Scoop: Vesta raising Series A to bring carbon removal to the beach
Climate tech startup Vesta is pursuing as much as $25 million for a Series A aimed at turning American coastlines and marshes into carbon sinks, Axios has learned exclusively.
Why it matters: The startup says its approach to carbon removal is among the cheapest and easiest to develop.
Details: Vesta is seeking between $15 million and $25 million, president Kelly Erhart tells Axios.
- The San Francisco-based company started raising in March and aims to close the all-equity round in June.
- Vesta hasn't yet closed on a lead investor, but is "in advanced due diligence" and expects to close on a lead next week, Erhart says.
Of note: Vesta previously raised $6.25 million in equity and $10 million in grants.
How it works: The company is built around olivine, a magnesium-based mineral that's used in steel making.
- The mineral dissolves in seawater. As it does, it converts carbon dioxide from the air into a harmless alkalinity in the ocean.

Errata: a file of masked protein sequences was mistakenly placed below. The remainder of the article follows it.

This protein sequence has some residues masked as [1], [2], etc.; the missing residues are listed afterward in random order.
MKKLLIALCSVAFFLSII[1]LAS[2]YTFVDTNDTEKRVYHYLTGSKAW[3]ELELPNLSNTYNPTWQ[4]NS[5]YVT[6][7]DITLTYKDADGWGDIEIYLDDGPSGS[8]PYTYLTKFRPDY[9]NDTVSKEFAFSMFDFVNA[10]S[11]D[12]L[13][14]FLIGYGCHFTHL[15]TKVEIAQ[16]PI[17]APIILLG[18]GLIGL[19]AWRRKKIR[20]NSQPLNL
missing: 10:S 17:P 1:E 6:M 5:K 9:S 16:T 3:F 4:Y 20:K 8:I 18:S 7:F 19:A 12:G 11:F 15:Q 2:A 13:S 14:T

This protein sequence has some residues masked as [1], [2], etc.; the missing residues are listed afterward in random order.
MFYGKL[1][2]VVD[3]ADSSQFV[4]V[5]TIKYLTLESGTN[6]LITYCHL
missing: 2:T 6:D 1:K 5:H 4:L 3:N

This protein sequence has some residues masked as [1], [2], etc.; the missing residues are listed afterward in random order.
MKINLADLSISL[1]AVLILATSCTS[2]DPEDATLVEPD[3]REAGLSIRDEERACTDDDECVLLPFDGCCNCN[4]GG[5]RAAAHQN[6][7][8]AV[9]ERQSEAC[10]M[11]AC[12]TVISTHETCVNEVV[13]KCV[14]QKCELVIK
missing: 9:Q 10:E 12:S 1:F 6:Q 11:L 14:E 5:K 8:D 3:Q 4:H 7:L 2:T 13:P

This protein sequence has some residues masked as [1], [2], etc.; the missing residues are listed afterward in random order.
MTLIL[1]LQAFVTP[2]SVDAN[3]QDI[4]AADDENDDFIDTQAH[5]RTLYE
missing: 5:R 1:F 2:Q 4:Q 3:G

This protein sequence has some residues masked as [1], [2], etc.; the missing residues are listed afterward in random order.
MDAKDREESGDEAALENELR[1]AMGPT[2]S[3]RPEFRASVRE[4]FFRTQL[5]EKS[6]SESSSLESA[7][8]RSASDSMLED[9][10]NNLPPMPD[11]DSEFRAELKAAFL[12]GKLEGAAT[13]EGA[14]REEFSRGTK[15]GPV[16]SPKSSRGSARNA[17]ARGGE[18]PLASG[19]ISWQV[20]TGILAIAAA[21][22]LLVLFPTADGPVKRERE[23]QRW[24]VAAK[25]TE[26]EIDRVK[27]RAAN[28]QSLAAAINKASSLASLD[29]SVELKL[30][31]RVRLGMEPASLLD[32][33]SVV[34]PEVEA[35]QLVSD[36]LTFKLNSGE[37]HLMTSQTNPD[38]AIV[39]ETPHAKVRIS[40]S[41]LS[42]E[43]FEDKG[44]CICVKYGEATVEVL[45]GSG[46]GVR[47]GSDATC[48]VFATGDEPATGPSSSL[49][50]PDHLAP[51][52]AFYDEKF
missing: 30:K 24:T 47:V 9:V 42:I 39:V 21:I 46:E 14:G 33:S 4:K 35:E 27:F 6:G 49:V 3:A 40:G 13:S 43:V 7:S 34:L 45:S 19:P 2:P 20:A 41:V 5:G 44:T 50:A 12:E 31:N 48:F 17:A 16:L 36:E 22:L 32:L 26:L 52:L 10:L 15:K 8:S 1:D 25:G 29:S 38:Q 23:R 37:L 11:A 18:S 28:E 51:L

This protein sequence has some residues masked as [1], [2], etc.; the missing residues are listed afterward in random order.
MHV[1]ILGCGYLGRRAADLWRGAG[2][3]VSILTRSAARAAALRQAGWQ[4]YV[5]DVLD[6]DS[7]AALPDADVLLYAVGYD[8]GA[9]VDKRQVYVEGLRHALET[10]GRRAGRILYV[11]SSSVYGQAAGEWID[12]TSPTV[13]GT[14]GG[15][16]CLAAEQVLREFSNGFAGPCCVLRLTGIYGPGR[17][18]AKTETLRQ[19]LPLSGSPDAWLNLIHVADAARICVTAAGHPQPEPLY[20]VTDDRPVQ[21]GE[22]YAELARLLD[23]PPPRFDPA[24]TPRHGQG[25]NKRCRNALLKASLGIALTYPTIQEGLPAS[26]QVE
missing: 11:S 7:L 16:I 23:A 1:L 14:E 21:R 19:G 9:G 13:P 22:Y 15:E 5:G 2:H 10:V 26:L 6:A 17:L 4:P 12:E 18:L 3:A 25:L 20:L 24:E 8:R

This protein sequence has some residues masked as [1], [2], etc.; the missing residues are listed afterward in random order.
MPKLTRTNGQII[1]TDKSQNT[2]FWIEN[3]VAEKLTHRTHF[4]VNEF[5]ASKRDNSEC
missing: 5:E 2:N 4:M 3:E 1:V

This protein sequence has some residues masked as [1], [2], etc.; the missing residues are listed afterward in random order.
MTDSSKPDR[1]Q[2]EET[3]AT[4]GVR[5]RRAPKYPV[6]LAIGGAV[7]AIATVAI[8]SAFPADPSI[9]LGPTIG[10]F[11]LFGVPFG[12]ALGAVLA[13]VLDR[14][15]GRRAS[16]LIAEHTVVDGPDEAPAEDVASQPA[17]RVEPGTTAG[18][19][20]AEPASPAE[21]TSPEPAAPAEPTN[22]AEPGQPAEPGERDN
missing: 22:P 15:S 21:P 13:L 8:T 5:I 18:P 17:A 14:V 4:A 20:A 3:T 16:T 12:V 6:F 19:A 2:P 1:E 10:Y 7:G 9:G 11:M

- Vesta buys the olivine, grinds it, then spreads it on beaches or marshes that are being restored. It makes money by selling the resulting carbon credits.
State of play: The idea is similar to agriculture-based removal startups such as Lithos, which spread minerals like basalt across soil to stimulate carbon removal.
- Moving minerals around can get expensive. Investors have told Axios that this is a source of some hesitancy in the space; Vesta says its shipping costs are low.
The intrigue: Vesta expects to remove carbon at a fire-sale price of $21 per metric ton at commercial scale.
- Carbon removal heavyweights Charm Industrial and Climeworks peg their prices at $600 and $500 per ton, respectively, though both envision cost declines.
What's next: Vesta has completed a coastal pilot in Southampton, N.Y., and a salt marsh pilot in Massachusetts. It's planning a larger project on the East Coast next year.
- It's planning to license both its mineral process and the software it uses to measure carbon removal.